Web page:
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Corey Winfield finds stability after rocky high school experience and position switch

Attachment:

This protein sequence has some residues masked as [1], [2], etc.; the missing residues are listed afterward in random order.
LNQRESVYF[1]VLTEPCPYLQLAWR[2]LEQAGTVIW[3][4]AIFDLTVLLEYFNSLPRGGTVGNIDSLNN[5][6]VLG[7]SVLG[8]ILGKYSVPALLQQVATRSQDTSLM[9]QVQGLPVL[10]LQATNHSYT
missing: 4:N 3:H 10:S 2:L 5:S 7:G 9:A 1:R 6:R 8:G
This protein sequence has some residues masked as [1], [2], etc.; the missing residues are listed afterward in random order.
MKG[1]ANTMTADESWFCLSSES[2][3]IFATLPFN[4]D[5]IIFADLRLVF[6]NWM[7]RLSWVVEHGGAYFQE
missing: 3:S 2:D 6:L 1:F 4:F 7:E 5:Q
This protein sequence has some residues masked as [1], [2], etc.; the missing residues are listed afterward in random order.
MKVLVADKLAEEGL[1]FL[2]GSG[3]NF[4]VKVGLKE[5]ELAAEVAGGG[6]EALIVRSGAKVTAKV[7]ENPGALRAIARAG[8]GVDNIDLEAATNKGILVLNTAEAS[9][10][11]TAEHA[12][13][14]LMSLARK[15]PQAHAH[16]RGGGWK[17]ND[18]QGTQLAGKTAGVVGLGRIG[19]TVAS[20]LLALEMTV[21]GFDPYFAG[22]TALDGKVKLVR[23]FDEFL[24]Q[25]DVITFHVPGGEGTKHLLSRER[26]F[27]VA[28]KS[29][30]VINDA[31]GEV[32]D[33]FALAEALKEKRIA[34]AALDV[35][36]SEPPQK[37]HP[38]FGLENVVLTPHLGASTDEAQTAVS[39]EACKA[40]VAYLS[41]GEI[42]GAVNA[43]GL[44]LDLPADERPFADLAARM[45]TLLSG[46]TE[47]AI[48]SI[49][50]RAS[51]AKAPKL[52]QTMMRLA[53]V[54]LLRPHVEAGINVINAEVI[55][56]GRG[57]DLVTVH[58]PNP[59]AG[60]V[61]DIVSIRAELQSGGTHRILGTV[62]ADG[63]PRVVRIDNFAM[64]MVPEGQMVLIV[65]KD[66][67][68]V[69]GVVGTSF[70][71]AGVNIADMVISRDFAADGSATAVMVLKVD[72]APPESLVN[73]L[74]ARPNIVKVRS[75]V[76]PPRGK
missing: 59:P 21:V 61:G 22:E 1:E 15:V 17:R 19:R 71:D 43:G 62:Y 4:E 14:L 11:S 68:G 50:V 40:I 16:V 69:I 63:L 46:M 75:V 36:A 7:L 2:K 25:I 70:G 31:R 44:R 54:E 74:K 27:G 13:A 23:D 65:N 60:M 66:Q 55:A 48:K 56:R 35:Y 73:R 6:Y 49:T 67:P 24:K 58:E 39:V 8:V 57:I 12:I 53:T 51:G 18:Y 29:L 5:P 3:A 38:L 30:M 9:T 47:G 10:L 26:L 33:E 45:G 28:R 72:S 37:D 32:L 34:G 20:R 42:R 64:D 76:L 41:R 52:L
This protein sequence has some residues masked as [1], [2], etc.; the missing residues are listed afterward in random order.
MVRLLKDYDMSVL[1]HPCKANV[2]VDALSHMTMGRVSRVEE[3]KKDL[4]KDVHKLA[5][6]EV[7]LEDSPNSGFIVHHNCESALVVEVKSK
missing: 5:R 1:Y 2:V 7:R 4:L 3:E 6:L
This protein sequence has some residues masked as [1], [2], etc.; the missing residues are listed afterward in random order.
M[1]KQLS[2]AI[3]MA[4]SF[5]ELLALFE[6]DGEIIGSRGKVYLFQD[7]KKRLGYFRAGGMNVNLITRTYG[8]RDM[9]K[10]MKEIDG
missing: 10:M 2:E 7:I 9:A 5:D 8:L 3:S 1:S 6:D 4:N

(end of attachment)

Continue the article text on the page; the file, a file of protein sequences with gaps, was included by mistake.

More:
first_imgHis athleticism went beyond just the cliché definition and it drew the eyes of Division I schools, even though Riverview was hardly a hotbed for prime-time football. The school couldn’t host night games because of fights that broke out in the stands years before. Players wore different game pants on the sideline. Decade-old equipment was still in use since the budget couldn’t fund upgrades.“They had athletes, but they had no identity,” said Ty Baker, one of Winfield’s high school coaches. “To really bail them out of a lot of bad situations, they would call on No. 3, which was Corey.”Tim Lester remembers watching in awe at Winfield’s high school highlight tape, comparing the plays he’d make to NFL Pro Bowler Randy Moss. He recalls Winfield returning his first six kickoffs for touchdowns his senior year before teams stopped kicking to him.And despite enduring one- and two-win seasons, Winfield’s 40-inch vertical jump and glue-like hands drew enough attention at the next level.“He was just like, as long as I’m doing my work and doing what I’m supposed to do, I can make it through,” his mother, Tina Winfield said. “And he did.”**Winfield, his mother and his uncle, Neal Richardson, were unable to answer calls from Northern Illinois because of a malfunction in their phones. The team who first offered Winfield was trying to sway him back after he decommitted but couldn’t get in touch. At the same time, Syracuse coaches were in St. Louis for a visit.Winfield eventually pledged to the Orange as Scott Shafer’s first recruit and headed to Syracuse with aspirations of being a starting wideout. Even when wide receivers coach Rob Moore left for the Buffalo Bills, Winfield still wanted to climb the depth chart at the position he’d been playing since he was 5.But when he was called into Shafer’s office, the head coach proposed he switch to the side of the ball he’d never played before.“He called me and I could hear it in his voice that he was very upset, very frustrated, sad, disappointed,” Richardson said. “It was one of the lowest moments I think he’s had at Syracuse, was during that position change and having to deal with that.”After being burned by Notre Dame wide receiver Will Fuller for a 72-yard score in his first game at cornerback last year, Winfield called his uncle again, this time expressing frustration with learning technique and doubts that he could grasp it.He assumed the role as Syracuse’s primary gunner on special teams, but struggled to learn the intricacies of the position that’d get him in the starting lineup as the Orange lost eight of its last nine games.**As Winfield returned an interception for a touchdown against Rhode Island for SU’s first score of the season, it brought back memories of high school. He felt like a wide receiver scoring touchdowns, just on the other side of the ball.His athleticism, which by consensus is the best on the team, is gradually being complemented by an improving technique that was once his downfall.“When I first moved him there his technique was horrible,” Shafer said. “It’s one thing to have ability, but ability in and of itself isn’t worth a hill of beans and he understands that.”Winfield’s main focus is on perfecting the shadow technique instead of worrying about who his next head coach will be. He has a complete playbook to showcase his intangibles. And his athleticism, after six years of instability and turnover, now has a structured foundation on which to thrive.“Corey is one of the ones you can use for an example,” Baker said. “You can say, ‘Hey, regardless of what school you go to or what bad situation you have going on at your school, you can make it out of this situation and you can go to something bigger and better.’” Comments Corey Winfield knew the play call even without a playbook.His Riverview Gardens (Missouri) High School team, in disarray because of budget issues at the school, didn’t have one. Instead, most huddles followed the same process.“We went to the huddle,” Winfield said, “…and my quarterback was just like, ‘You already know what’s going to go down.’”He knew the ball was coming his way. He knew he’d be able to mount the defender to make the catch. And he knew he wanted to be a star Division I wide receiver. But with four different head coaches in four years and a school that lost its accreditation his sophomore year, the foundation to groom a freak athlete lacked stability. Winfield never had a winning season at Riverview but drew attention with a knack to not only rise above defenders, but also the surrounding struggle.After committing to Syracuse and redshirting his first year, Winfield’s position coach left for the NFL. Then he was asked to switch to cornerback. College was supposed to be an escape from the inconsistencies of high school, but instead it brought them back.AdvertisementThis is placeholder textNow a third-year sophomore, Winfield has two interceptions through SU’s first two games. He has a stronghold on a starting spot and has blossomed under the tutelage of the same head coach that arrived when he did. His foundation, once an obstacle, now serves as a platform to fine-tune the technique to become a standout cornerback.**Winfield stopped in his tracks to retreat on an underthrown ball. Draped by a defender, he elevated to make the catch, touching his knee to the defender’s shoulder in the process.Referees threw flags as the crowd fell silent.“They were just like, ‘So what’s the call,’” Winfield, a sophomore at the time, said of the referees’ reaction. “ … They never knew what the call was so they were just like forget it, we just going to let it rock.”The same year, Winfield finished as a state runner-up in the long jump – his first year in the sport – posting a mark of 22 feet, 6 inches in the final. Published on September 17, 2015 at 9:01 pm Contact Matt: [email protected] | @matt_schneidmancenter_img Facebook Twitter Google+last_img